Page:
Lt. Col. Deric Prescott, the former staff judge advocate at Minot Air Force Base in North Dakota, will be dismissed from the Air Force after he was convicted at court-martial of attempted larceny during a permanent change-of-station move and making a false official statement.
On Nov. 8, Prescott was convicted of one count and one specification of making a false official statement, a violation of Article 107 of the Uniform Code of Military Justice, and one count and one specification of attempted larceny of an amount greater than $500 from the moving company Total Moving Management, a violation of Article 80 of the UCMJ, the 21st Space Wing said in an email Monday.
Stephen Brady, a spokesman for the 21st, said in the email that Prescott was found not guilty of a third charge of stealing more than $500 from another moving company during another PCS move. He was also found not guilty of three other specifications of making a false official statement.
Brady later said that the false statement for which Prescott was convicted was a claim that an electrical item’s screen had been smashed in and otherwise damaged.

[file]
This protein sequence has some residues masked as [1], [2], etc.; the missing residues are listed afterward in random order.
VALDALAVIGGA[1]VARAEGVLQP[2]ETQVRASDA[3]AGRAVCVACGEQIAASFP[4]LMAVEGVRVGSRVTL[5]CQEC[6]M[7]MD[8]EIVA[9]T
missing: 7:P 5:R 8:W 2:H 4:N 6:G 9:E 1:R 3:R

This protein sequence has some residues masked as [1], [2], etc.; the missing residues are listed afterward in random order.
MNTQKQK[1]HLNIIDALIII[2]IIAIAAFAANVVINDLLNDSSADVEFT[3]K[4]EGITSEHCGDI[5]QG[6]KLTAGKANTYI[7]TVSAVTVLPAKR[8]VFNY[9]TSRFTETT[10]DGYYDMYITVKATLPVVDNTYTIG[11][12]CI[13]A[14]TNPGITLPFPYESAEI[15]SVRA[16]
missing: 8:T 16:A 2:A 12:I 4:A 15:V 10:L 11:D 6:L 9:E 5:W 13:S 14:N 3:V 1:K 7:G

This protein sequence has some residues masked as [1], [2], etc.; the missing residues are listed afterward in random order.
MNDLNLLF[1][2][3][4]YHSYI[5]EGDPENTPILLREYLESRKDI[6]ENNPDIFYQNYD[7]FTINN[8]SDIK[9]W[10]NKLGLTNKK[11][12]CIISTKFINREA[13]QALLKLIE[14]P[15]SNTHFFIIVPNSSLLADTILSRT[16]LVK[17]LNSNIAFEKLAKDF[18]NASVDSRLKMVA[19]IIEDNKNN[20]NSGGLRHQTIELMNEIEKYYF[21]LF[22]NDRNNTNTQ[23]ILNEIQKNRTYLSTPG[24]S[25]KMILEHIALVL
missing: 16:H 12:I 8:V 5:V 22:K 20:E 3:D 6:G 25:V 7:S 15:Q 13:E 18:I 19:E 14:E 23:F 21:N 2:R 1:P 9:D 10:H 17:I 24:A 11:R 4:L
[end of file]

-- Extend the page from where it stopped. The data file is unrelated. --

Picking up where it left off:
The former staff judge advocate at Minot Air Force Base faces an Article 32 hearing next month stemming from alleged fraudulent claims on damaged household items and lying to investigators.
On Dec. 30, Prescott was sentenced to be dismissed from the Air Force, the equivalent of a dishonorable discharge, Brady said.
Prescott’s attorney, Frank Spinner, said Tuesday he will appeal his conviction to the Air Force Court of Criminal Appeals. Spinner said that during his appeal Prescott will challenge the sufficiency of the evidence used to convict him.
“It was a very long and hard-fought trial,” Spinner said. “We presented a strong defense and are disappointed in the outcome. We fully hope he will be vindicated on appeal.”
Prescott allegedly filed “a household goods claim [in 2017] which included items for which [he] was not entitled claims payment and would have resulted in such payment” if Total Military Management hadn’t noticed similarities between that and previous claims in 2011 and 2014.
As staff judge advocate, Prescott served as the top lawyer at Minot, providing legal assistance and advice to commanders, first sergeants and other supervisors there. The legal office he oversaw also handled military justice for courts-martial and non-judicial punishment actions, as well as assisting service members, retirees and family members on personal, non-criminal legal matters such as wills.